As you can see in Figure 16-3, A, this plan fundamentally differs from the efferent pathways of the somatic motor nervous system. Conduction to somatic effectors requires only one efferent neuron, the somatic motor neuron that originates in the anterior gray horn of the spinal cord. Conduction to autonomic effectors, however, requires a sequence of two efferent neurons from the CNS to the effector. Essential features of the somatic motor pathways and autonomic efferent pathways are further compared and contrasted in Table 16-1.
Structure of the Sympathetic Pathways
SYMPATHETIC PREGANGLIONIC NEURONS
Sympathetic preganglionic neurons begin within the spinal cord. Specifically, they have their dendrites and cell bodies within the lateral gray horns of the thoracic and lumbar segments of the spinal cord (see Figure 16-3, A). For this reason, the sympathetic division has also been called the thoracolumbar division.
Most of the ganglia of the sympathetic division lie along either side of the anterior surface of the vertebral column (see Figure 14-3, p. 423). Both gray rami and white rami are sympathetic rami. Sympathetic axon collaterals bridge the gap between adjacent ganglia that lie on the same side of the vertebral column. This arrangement forms a structure that resembles a chain of beads (see Figure 16-3, B). Thus the linked ganglia are often referred to as the sympathetic chain ganglia, or the sympathetic trunk.
Each chain runs from the second cervical vertebra in the neck all the way down to the level of the coccyx. There are usually 22 sympathetic chain ganglia on each side of the vertebral column: three cervical, eleven thoracic, four lumbar, and four sacral. Axons of sympathetic preganglionic neurons leave the cord by way of the ventral roots of the thoracic and first four lumbar spinal nerves. From there, they split away from other spinal nerve fibers by means of a small branch called the white ramus. The white ramus gets its name from the fact that most of the sympathetic preganglionic fibers within it are myelinated axons. Note in Figure 16-3 that the sympathetic preganglionic axon extends through the white ramus to a sympathetic chain ganglion.
Preganglionic neurons that pass through chain ganglia without synapsing continue on through splanchnic nerves to other sympathetic ganglia (see Figures 16-3 and 16-4). These collateral ganglia, or prevertebral ganglia, are pairs of sympathetic ganglia located a short distance from the spinal cord. The collateral ganglia are named for nearby blood vessels. For example, the celiac ganglion (also called the solar plexus) is a large ganglion that lies next to the celiac artery just below the diaphragm. Other examples include the superior mesenteric ganglion and the inferior mesenteric ganglion, each located close to the beginning of an artery of the same name.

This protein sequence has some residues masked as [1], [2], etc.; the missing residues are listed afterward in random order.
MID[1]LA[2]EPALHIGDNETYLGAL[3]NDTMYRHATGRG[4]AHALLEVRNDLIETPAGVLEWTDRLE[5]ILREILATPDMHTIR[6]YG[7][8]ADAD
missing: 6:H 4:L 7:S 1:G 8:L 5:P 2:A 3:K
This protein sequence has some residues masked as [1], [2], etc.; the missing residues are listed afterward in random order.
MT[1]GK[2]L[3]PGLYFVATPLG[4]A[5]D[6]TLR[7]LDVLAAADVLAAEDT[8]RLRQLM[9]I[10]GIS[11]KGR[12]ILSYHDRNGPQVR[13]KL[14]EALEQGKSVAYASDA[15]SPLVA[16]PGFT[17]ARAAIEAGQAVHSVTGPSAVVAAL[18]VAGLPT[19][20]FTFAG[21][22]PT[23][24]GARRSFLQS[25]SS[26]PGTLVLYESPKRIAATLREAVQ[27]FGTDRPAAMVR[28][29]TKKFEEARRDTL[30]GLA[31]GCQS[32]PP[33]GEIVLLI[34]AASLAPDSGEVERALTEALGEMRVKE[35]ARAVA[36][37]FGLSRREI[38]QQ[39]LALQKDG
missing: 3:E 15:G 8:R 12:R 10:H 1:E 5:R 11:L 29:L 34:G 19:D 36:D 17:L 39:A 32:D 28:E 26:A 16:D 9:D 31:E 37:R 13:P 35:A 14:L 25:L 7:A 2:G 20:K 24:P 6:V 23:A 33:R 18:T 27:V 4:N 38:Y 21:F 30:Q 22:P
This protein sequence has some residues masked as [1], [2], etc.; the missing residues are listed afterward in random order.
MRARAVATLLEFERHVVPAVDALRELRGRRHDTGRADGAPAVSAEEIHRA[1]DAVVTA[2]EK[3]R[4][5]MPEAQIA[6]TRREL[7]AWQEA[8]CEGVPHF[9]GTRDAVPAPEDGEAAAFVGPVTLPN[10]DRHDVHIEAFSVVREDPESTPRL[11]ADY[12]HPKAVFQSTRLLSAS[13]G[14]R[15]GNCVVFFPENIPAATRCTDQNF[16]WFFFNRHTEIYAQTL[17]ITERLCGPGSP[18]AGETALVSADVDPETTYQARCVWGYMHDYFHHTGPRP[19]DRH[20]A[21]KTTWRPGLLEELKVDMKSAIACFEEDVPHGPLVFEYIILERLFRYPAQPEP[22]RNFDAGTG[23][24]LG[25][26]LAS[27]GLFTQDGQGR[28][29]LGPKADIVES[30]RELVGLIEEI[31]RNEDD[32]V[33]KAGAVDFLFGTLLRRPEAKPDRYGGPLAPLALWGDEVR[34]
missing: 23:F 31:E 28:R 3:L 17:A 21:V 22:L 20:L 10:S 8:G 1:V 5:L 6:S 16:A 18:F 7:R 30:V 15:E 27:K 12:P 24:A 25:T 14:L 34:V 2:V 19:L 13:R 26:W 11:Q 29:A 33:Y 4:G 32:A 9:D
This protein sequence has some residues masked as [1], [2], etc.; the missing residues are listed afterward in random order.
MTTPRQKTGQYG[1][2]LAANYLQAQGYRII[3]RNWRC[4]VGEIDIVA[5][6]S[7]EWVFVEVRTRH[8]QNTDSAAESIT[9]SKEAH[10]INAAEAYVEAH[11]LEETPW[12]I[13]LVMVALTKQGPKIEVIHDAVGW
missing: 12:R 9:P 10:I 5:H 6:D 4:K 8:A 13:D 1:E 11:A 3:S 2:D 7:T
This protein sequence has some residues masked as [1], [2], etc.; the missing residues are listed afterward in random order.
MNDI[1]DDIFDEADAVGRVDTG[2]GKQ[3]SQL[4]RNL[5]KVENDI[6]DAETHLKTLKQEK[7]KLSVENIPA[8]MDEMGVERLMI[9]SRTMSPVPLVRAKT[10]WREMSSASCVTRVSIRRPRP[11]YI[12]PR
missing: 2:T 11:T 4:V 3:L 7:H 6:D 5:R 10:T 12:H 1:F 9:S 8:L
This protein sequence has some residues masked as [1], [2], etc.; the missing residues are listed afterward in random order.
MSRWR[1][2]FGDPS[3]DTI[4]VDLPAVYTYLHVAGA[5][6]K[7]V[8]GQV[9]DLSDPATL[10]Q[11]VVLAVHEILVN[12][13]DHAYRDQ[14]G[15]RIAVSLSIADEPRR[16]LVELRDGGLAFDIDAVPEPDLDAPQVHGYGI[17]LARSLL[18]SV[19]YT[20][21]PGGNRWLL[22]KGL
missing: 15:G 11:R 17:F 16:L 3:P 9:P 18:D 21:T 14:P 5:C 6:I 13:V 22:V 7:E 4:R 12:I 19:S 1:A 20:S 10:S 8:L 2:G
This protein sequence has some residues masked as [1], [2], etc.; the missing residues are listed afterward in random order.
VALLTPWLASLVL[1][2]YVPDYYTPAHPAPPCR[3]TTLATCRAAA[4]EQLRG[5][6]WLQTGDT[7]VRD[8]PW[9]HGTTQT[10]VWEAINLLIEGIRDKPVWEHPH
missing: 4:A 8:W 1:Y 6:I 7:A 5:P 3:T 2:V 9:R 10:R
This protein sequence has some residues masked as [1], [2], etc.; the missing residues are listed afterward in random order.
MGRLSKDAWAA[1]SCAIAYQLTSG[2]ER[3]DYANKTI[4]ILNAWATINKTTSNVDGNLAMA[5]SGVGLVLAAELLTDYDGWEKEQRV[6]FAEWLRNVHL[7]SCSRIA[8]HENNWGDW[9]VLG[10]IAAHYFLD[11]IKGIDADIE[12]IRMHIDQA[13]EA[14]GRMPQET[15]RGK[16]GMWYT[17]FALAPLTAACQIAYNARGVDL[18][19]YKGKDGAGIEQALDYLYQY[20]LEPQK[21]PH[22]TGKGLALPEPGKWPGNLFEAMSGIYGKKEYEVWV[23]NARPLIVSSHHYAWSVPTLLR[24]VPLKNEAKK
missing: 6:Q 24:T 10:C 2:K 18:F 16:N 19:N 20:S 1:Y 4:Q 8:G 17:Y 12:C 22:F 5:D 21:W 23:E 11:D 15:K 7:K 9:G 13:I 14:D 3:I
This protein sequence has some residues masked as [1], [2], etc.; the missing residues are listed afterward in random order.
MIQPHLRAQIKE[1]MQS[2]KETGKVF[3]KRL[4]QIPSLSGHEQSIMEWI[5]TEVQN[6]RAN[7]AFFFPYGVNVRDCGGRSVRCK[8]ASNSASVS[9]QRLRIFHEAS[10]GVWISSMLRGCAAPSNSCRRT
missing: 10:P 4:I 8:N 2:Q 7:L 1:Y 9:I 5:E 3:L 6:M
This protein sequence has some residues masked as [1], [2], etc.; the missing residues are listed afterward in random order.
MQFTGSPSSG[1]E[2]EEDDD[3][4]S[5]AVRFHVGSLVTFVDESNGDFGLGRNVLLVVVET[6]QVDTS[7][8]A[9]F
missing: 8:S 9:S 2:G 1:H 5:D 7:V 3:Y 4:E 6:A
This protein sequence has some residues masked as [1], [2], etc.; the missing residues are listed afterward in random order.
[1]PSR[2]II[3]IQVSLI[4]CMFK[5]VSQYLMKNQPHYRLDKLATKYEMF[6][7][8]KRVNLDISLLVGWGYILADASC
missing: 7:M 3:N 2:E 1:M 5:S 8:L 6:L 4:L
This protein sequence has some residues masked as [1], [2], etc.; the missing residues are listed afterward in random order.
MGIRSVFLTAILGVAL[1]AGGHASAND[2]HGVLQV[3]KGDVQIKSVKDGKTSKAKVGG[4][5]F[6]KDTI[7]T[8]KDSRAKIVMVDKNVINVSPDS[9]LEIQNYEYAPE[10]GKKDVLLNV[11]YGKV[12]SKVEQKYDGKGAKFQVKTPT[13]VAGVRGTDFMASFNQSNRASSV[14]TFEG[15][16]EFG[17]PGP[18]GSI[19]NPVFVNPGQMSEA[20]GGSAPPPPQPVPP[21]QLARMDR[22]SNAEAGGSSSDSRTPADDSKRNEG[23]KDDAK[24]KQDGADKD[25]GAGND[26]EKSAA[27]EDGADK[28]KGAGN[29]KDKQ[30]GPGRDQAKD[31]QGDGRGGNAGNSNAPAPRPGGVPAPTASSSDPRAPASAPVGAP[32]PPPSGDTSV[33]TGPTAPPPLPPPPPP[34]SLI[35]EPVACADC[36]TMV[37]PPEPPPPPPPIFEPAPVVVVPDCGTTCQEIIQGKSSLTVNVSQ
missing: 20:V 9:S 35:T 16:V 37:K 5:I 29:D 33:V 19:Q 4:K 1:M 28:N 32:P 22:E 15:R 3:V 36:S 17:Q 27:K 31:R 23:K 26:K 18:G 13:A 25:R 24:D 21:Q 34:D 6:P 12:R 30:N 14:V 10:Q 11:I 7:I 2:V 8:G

Some of the preganglionic fibers that enter the celiac ganglion do not synapse there but continue on to the central portion (medulla) of the adrenal gland. Within the adrenal medulla, they synapse with modified postganglionic neurons. These modified postganglionic cells are actually endocrine cells that release hormones (mostly epinephrine) into the bloodstream. These chemical messengers may reach the various sympathetic effectors, where they enhance and prolong the effects of sympathetic stimulation.
SYMPATHETIC POSTGANGLIONIC NEURONS
Most of the sympathetic postganglionic neurons have their dendrites and cell bodies in the sympathetic chain ganglia or collateral ganglia.
Some postganglionic axons return to a spinal nerve by way of a short branch called the gray ramus, so named because most postganglionic fibers are unmyelinated (see Figure 16-3). Once in the spinal nerve, the postganglionic fibers are distributed with other nerve fibers to the various sympathetic effectors. On the other hand, some postganglionic fibers are distributed to sympathetic effectors by way of separate autonomic nerves. The course of postganglionic fibers through these autonomic nerves is complex, involving the redistribution of fibers in autonomic plexuses before they reach their respective destinations.
In the sympathetic division, preganglionic neurons are relatively short, and postganglionic neurons are relatively long.